Hill: If only. I did have a book about film
music (my other life) published this year. And I’m
working on an adult novel about who leads a kind
of evangelical crusade against artificial intelligence
in a world of the nearfuture. But that’s more
likely a 2019 book—assuming it gets picked
up at all! As for Nathanael, he’s gotten a
taste, and now-
Hill: Well, personally, it’s unlikely.
I’m interested in writing in the future, but
with as much change as will be happening in my life
the next couple of years -- what with college, moving,
and whatever else -- I can’t see much opportunity
to sit down and write a book. Once I’ve settled
down, however, keep an eye out for my name in your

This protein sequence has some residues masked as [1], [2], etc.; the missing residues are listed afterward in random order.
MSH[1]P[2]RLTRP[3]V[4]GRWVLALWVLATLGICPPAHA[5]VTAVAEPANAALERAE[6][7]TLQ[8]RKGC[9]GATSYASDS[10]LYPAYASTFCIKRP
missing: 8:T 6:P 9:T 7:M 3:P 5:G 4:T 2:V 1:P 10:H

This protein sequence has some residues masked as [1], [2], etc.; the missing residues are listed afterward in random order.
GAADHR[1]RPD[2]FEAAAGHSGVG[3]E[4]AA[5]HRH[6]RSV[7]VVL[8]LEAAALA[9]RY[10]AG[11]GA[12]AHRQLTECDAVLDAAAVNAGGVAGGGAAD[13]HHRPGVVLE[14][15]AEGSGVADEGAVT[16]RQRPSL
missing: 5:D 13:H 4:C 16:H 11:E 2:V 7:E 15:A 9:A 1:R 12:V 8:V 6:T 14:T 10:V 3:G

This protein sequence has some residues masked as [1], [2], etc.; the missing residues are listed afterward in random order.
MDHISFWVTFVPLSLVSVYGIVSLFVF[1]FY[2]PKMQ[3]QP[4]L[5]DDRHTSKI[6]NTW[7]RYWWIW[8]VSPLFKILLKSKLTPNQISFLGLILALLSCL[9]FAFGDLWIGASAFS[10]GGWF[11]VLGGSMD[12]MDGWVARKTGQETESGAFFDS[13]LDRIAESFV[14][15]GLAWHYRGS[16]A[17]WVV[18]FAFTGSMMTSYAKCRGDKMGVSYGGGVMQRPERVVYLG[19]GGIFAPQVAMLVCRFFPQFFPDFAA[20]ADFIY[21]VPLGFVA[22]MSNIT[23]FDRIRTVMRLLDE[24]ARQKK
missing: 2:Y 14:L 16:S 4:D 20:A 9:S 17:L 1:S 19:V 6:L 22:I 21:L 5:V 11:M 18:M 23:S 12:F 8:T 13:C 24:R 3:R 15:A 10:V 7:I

local bookstore! (If they still exist).
Lastly, if your readers got one thing from The
Switch, what would you want it to be?
Hill: A slightly altered way of looking at
the world that emphasizes linkage and connectedness
rather than simply causality. Branching possibilities.
I think people would give more thought to their
words and actions. I also think it might be the
best way for ordinary mortals to understand quantum
Nathanael Hill: A more philosophical view
of the world. Today’s cynics see the world
as very cut and dry, which hurts me. I can only
hope that we make our contribution to this world
by showing people that perhaps not everything in
the world is as it seems, and to always think of
life as something to be given your full attention
Be sure to visit them at www.awhill.net&